A bill that could slow Indiana utilities from shutting down coal-fired plants is advancing to the Senate floor, after a panel voted Thursday to approve the measure—but with changes that could save money for ratepayers compared with the original bill.
The Senate Utilities Committee voted 8-2 in favor of the bill, though it would no longer require utilities to stockpile a 90-day supply of coal and pass those costs along to ratepayers.
Sen. Jim Merritt, R-Indianapolis, the committee chairman, offered the amendment that scrapped the 90-day requirement. The amendment also did away with language requiring utilities to keep their coal plants completely operational, even if they planned to close them in the near future.
The amendment, which was adopted on a voice vote, also would move up the law’s sunset date by four months—to Dec. 31, 2020.
The legislation comes as large utilities across Indiana have announced plans to shut down thousands of megawatts of coal-fire generating capacity in favor of cheaper fuel sources, such as natural gas, solar and wind.
The bill’s sponsor, Rep. Ed Soliday, R-Valparaiso, said the transformation in Indiana’s energy landscape from coal to other sources is happening quickly, and utilities need to pause to allow policymakers to study the ramifications. His version of the bill would have required that utilities submit plans to close coal-fired plants to utility regulators for review, a process that could take months.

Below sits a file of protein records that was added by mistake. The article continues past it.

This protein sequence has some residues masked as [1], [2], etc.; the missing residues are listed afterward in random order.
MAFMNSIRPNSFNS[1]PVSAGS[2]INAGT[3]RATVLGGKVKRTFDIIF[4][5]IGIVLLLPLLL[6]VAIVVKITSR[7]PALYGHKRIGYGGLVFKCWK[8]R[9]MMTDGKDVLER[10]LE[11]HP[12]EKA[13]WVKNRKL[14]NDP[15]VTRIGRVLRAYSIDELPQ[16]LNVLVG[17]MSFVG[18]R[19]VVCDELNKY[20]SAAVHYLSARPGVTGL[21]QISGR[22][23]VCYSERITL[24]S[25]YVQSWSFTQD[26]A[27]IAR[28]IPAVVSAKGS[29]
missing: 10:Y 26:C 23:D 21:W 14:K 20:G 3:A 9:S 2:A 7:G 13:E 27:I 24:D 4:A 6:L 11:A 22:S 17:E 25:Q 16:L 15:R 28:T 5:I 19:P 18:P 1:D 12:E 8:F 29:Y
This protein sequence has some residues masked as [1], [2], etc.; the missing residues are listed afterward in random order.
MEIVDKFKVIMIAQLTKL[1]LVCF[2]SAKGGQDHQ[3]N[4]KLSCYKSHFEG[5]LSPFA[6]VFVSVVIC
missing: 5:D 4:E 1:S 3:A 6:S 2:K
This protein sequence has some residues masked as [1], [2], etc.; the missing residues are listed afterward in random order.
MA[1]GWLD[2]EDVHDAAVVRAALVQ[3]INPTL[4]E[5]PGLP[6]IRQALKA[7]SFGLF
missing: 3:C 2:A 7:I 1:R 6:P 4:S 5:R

“There’s not one thing in this bill that stops renewable (generating units) from being built,” Soliday said.
But the amended Senate version scraps that language in favor of having utilities align their closing with an existing process known as the integrated resource planning process, which requires several hearings and extensive financial forecasting.
Coal still accounts for more than 70% of the electricity generated in Indiana.
Some critics, however, say the legislation is nothing more that a way to prop up the coal industry, which is struggling as utilities shift to other fuel sources. In 2010, Indiana had 26 active coal burning power units. But in 2016, it had just 13, and now that number is on track to decrease by at least another 10 by 2028.
More than a dozen people testified Thursday, including coal miners, environmentalists, business groups, and grassroots activists.
The bill now goes to the full Senate for further discussion and a vote.